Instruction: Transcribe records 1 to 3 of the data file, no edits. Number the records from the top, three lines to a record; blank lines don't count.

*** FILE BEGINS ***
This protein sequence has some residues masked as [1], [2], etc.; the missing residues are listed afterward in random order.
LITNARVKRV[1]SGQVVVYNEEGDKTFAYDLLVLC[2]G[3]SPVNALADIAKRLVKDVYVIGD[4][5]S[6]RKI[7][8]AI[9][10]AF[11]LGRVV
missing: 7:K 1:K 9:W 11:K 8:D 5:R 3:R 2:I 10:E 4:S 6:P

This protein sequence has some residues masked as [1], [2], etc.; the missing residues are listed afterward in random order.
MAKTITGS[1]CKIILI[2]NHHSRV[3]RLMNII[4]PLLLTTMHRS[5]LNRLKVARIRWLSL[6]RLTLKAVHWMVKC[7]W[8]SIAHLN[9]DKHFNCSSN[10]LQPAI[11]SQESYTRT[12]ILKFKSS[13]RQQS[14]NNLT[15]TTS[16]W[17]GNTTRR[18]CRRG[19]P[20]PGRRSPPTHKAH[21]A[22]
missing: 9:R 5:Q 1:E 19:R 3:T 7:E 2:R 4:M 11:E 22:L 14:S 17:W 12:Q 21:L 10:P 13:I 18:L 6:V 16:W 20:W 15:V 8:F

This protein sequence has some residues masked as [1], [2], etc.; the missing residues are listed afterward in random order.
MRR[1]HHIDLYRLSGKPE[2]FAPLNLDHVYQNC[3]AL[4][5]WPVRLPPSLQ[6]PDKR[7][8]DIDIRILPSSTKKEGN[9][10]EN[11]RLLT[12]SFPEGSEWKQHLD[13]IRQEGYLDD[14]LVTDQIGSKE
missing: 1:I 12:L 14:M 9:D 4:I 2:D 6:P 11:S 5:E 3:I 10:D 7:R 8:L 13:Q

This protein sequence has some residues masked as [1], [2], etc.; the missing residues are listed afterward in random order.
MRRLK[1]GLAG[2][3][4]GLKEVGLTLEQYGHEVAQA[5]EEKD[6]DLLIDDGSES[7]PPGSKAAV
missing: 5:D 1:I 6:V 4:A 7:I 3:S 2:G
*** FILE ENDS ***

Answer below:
This protein sequence has some residues masked as [1], [2], etc.; the missing residues are listed afterward in random order.
LITNARVKRV[1]SGQVVVYNEEGDKTFAYDLLVLC[2]G[3]SPVNALADIAKRLVKDVYVIGD[4][5]S[6]RKI[7][8]AI[9][10]AF[11]LGRVV
missing: 7:K 1:K 9:W 11:K 8:D 5:R 3:R 2:I 10:E 4:S 6:P

This protein sequence has some residues masked as [1], [2], etc.; the missing residues are listed afterward in random order.
MAKTITGS[1]CKIILI[2]NHHSRV[3]RLMNII[4]PLLLTTMHRS[5]LNRLKVARIRWLSL[6]RLTLKAVHWMVKC[7]W[8]SIAHLN[9]DKHFNCSSN[10]LQPAI[11]SQESYTRT[12]ILKFKSS[13]RQQS[14]NNLT[15]TTS[16]W[17]GNTTRR[18]CRRG[19]P[20]PGRRSPPTHKAH[21]A[22]
missing: 9:R 5:Q 1:E 19:R 3:T 7:E 2:R 4:M 11:E 22:L 14:S 17:W 12:Q 21:L 10:P 13:I 18:L 6:V 16:W 20:W 15:V 8:F

This protein sequence has some residues masked as [1], [2], etc.; the missing residues are listed afterward in random order.
MRR[1]HHIDLYRLSGKPE[2]FAPLNLDHVYQNC[3]AL[4][5]WPVRLPPSLQ[6]PDKR[7][8]DIDIRILPSSTKKEGN[9][10]EN[11]RLLT[12]SFPEGSEWKQHLD[13]IRQEGYLDD[14]LVTDQIGSKE
missing: 1:I 12:L 14:M 9:D 4:I 2:D 6:P 11:S 5:E 3:I 10:D 7:R 8:L 13:Q